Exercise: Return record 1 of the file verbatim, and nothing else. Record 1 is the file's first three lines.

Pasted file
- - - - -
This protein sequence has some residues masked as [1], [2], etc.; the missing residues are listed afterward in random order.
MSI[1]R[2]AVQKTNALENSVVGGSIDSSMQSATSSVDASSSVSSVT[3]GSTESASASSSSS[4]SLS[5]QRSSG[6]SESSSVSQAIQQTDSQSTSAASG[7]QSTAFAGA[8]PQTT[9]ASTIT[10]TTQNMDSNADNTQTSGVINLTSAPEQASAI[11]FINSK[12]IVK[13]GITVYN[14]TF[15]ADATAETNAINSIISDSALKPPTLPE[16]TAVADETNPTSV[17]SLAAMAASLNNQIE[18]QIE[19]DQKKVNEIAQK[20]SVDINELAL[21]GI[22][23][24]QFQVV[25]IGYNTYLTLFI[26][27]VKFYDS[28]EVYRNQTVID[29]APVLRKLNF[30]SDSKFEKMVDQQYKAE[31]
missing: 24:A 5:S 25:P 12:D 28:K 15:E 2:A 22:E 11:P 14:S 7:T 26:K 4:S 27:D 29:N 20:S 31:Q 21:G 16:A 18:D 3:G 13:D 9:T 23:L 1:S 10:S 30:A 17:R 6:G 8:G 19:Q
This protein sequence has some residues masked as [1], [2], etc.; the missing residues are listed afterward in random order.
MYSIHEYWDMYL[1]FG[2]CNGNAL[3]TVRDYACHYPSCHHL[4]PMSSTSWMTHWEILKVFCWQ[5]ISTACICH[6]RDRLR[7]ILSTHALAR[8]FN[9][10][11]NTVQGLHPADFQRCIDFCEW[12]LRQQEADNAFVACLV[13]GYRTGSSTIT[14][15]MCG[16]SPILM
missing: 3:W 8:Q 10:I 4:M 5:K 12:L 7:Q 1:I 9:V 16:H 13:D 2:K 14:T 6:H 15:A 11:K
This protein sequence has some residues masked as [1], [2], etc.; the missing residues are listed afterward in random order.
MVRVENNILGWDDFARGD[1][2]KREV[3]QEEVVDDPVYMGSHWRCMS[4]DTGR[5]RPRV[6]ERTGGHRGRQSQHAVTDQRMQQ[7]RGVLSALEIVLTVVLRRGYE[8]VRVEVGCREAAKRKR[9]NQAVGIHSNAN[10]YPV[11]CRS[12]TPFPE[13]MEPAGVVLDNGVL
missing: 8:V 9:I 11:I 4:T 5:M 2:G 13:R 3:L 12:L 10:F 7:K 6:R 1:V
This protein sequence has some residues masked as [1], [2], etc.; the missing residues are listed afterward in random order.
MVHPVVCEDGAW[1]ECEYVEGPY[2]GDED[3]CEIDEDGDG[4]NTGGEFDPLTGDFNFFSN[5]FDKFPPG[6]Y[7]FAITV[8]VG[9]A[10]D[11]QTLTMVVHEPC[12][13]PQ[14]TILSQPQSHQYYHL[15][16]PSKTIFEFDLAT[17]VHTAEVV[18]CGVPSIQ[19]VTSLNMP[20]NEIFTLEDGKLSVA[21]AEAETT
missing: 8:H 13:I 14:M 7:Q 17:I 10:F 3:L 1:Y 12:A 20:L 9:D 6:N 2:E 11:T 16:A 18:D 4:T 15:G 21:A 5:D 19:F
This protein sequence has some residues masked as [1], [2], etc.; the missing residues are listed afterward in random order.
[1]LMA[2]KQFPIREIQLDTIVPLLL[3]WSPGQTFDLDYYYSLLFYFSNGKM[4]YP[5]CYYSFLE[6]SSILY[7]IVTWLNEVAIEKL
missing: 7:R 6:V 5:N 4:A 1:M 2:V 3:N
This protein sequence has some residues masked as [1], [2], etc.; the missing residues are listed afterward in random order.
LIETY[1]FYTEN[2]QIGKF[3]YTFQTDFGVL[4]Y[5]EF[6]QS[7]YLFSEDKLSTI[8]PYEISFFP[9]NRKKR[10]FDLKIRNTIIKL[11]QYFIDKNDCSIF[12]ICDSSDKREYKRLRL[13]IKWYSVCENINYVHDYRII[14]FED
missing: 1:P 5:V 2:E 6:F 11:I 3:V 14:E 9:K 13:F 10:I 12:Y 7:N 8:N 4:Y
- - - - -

This protein sequence has some residues masked as [1], [2], etc.; the missing residues are listed afterward in random order.
MSI[1]R[2]AVQKTNALENSVVGGSIDSSMQSATSSVDASSSVSSVT[3]GSTESASASSSSS[4]SLS[5]QRSSG[6]SESSSVSQAIQQTDSQSTSAASG[7]QSTAFAGA[8]PQTT[9]ASTIT[10]TTQNMDSNADNTQTSGVINLTSAPEQASAI[11]FINSK[12]IVK[13]GITVYN[14]TF[15]ADATAETNAINSIISDSALKPPTLPE[16]TAVADETNPTSV[17]SLAAMAASLNNQIE[18]QIE[19]DQKKVNEIAQK[20]SVDINELAL[21]GI[22][23][24]QFQVV[25]IGYNTYLTLFI[26][27]VKFYDS[28]EVYRNQTVID[29]APVLRKLNF[30]SDSKFEKMVDQQYKAE[31]
missing: 24:A 5:S 25:P 12:D 28:K 15:E 2:A 22:E 11:P 14:S 7:T 26:K 4:S 27:D 29:N 20:S 31:Q 21:G 16:A 18:D 3:G 13:D 9:T 23:L 1:S 10:S 30:A 17:R 6:G 8:G 19:Q